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Digesting the lowest rung of pop culture so you don't have to!
In January of 2009, critically reviled Kevin James vehicle Paul Blart: Mall Cop grossed over a hundred and forty million dollars domestically against a comparatively miniscule budget. The film turned James into an A-Lister, where he would go on to star in a bunch of even crappier movies than Blart. A catchy premise coupled with a fun marketing campaign helped propel the film into profitability after just its first weekend in theaters. The leggy film continued to dominate the box office in the weeks after its release, and a sequel has long been rumored (and is schedule to begin shooting in April of this year).
Just a few short months after Blart’s successful run, another mall cop film was released. Starring Seth Rogen and directed by Jody Hill, Observe and Report garnered slightly better reviews than Paul Blart (51% RT score vs. 33% RT score), but was met with almost total disinterest at the box office, where it failed to gross in its entire run what Blart did in just one weekend. The film ultimately reeled in just 26 million dollars in box office sales against a budget of 18 million – not a total disaster but not a profitable venture for Warner Bros. either. Observe and Report became Rogen’s second flop in a row (after 2008’s Zack and Miri Make a Porno). He wouldn’t star in a hit film again until 2013’s This is the End. The film also derailed Jody Hill’s directing career – he hasn’t made a film since. So, what exactly went wrong?
Described as “the dark mall cop movie,” Observe and Report featured complex and controversial film subject matter such as date rape (a still controversial scene features Rogen’s character having sex with a half conscious woman), full frontal male nudity, rampant drug abuse, and explicit language and violence – absolutely none of this was found in the family friendly (and PG-rated) Blart. And yet, the two were compared with each other ad nausea at the time, and many still remember Observe and Report as the failed mall cop movie from 2009. Also featuring in supporting roles Ray Liotta, Anna Faris, and Michael Pena, the film was also compared upon release to Martin Scorsese’s iconic Taxi Driver, with Rogen channeling the dark and twisted spirit of Robert DeNiro’s Travis Bickle.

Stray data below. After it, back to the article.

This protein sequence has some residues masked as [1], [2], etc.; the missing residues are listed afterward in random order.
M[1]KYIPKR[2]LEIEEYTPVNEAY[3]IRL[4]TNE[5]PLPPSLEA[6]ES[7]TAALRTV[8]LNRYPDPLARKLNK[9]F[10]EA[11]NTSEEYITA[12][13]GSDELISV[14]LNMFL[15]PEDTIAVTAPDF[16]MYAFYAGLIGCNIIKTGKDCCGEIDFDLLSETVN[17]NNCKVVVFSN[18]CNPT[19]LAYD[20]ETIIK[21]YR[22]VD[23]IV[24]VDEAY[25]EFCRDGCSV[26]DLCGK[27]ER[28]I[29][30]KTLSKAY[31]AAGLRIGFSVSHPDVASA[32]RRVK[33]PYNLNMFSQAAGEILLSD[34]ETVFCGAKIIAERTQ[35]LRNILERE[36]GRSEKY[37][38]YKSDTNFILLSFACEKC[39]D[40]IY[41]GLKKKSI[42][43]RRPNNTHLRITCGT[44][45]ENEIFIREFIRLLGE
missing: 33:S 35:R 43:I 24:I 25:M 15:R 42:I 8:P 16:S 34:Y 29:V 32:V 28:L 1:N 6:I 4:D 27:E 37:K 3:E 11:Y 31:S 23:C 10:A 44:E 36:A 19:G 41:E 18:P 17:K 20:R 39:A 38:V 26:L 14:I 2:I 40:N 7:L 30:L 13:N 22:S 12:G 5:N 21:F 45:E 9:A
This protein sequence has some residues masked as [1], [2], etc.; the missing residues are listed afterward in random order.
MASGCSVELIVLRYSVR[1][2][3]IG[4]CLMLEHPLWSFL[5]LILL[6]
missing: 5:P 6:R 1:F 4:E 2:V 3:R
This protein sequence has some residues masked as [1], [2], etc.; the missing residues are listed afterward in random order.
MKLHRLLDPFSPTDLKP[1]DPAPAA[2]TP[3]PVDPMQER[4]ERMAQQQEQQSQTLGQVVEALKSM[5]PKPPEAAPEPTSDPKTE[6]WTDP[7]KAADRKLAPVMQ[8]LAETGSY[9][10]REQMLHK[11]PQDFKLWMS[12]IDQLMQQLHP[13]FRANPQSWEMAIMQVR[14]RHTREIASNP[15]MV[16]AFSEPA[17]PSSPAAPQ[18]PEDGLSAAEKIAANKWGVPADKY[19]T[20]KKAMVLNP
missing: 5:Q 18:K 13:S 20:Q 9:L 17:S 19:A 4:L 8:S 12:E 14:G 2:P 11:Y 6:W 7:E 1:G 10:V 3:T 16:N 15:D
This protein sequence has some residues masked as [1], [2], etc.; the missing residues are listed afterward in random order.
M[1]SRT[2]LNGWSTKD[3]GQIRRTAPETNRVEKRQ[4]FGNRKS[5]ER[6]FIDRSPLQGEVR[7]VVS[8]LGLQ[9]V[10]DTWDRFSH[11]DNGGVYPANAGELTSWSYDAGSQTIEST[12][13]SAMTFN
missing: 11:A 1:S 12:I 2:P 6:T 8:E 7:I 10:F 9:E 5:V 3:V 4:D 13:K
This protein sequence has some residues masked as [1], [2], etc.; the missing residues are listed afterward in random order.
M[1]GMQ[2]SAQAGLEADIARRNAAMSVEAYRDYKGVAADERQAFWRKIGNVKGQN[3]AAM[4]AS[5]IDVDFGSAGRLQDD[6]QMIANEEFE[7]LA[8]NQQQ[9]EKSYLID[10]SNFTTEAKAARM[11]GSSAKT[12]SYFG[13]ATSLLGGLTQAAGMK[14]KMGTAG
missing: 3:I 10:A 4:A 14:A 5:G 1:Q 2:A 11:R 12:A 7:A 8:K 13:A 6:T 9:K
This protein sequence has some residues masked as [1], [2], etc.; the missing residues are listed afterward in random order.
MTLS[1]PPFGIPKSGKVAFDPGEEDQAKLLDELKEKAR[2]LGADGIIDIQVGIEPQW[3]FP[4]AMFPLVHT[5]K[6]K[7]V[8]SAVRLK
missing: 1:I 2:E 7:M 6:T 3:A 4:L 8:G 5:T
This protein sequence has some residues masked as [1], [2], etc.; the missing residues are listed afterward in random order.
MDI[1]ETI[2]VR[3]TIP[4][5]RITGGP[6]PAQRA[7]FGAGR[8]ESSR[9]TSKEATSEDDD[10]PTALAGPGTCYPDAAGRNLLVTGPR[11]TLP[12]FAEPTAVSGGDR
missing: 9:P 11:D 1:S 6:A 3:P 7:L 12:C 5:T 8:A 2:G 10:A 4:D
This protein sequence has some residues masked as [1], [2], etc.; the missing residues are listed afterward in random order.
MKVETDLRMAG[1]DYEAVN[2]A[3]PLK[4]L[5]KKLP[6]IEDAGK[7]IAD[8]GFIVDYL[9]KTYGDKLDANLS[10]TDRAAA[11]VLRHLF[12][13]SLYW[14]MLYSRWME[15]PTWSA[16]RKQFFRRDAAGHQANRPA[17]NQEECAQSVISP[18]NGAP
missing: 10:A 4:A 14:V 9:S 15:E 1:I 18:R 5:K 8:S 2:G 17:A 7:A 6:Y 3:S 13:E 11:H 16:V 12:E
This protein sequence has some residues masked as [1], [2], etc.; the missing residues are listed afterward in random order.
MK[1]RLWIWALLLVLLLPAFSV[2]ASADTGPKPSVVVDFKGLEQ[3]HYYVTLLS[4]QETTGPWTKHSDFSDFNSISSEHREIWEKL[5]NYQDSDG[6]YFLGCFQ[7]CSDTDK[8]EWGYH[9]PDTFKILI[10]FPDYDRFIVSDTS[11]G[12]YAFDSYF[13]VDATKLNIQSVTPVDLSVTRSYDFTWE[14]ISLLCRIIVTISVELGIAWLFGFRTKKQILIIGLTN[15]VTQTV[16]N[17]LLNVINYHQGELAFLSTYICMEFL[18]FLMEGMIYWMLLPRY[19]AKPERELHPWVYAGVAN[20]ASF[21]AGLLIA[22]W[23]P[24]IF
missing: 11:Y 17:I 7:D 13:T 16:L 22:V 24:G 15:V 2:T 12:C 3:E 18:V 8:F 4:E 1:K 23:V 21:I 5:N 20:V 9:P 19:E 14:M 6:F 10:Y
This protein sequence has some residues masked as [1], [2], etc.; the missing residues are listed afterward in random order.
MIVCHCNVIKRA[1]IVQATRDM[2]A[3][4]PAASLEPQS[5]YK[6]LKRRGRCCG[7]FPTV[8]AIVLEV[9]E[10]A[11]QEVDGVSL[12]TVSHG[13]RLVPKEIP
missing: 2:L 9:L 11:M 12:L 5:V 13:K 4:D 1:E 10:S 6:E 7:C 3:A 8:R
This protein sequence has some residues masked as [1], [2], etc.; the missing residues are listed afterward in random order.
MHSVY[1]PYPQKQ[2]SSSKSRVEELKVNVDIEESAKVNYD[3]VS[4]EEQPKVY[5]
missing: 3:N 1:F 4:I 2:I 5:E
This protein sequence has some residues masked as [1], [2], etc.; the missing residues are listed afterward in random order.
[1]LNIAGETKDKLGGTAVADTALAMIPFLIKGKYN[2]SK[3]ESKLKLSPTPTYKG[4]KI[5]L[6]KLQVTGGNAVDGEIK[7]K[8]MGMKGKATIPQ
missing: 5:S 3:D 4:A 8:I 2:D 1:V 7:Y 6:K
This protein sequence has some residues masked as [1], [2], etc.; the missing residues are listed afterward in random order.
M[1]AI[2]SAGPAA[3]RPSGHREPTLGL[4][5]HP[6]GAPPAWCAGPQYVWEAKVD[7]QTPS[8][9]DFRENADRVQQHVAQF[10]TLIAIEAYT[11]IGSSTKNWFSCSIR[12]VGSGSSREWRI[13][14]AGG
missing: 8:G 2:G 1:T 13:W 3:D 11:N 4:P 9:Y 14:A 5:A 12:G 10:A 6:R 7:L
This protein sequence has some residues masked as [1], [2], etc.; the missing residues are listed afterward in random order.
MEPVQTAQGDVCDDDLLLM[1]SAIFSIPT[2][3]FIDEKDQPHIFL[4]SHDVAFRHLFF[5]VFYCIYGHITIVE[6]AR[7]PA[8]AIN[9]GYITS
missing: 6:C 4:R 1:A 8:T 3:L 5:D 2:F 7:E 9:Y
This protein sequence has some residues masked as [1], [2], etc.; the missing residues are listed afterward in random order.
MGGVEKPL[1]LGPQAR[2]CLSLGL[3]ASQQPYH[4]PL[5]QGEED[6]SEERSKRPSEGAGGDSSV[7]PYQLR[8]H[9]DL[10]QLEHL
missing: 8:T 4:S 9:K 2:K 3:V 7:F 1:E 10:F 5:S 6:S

I don’t think in this case that the marketing was to blame for the failure of Observe and Report. The ad campaign clearly marked it as being a much more mature film than Paul Blart. The R-rating alone should have been a huge indicator of that. Additionally, marketing for the film was everywhere. Nearly every movie I saw in early 2009 featured a trailer for the film, and advertisements ran over and over again online, particularly on Hulu. But still, people reacted as if Observe and Report was ripping off Blart wholesale (something similar happened two years ago when people accused Dredd of ripping off The Raid – a ridiculous notion considering film production and development).
A more likely scenario is that people flat-out rejected Observe and Report for its incredibly dark subject matter. People just generally don’t like black comedies. There is a long history of them failing at the box office. The only real example of a film with dark tendencies that succeeded at the box office was probably Horrible Bosses, and even that film was fairly light despite its dark premise, featuring characters that were likable despite their shortcomings. Observe and Report, like, for example, Very Bad Things before it, doesn’t feature characters likable and compelling enough to hold the interest of the general audience. I like this film a lot (Rogen gives his most mature and intense performance), but my tastes are an outlier here. The public largely rejected Observe and Report, and it is mostly remembered for being the other mall cop movie released in 2009.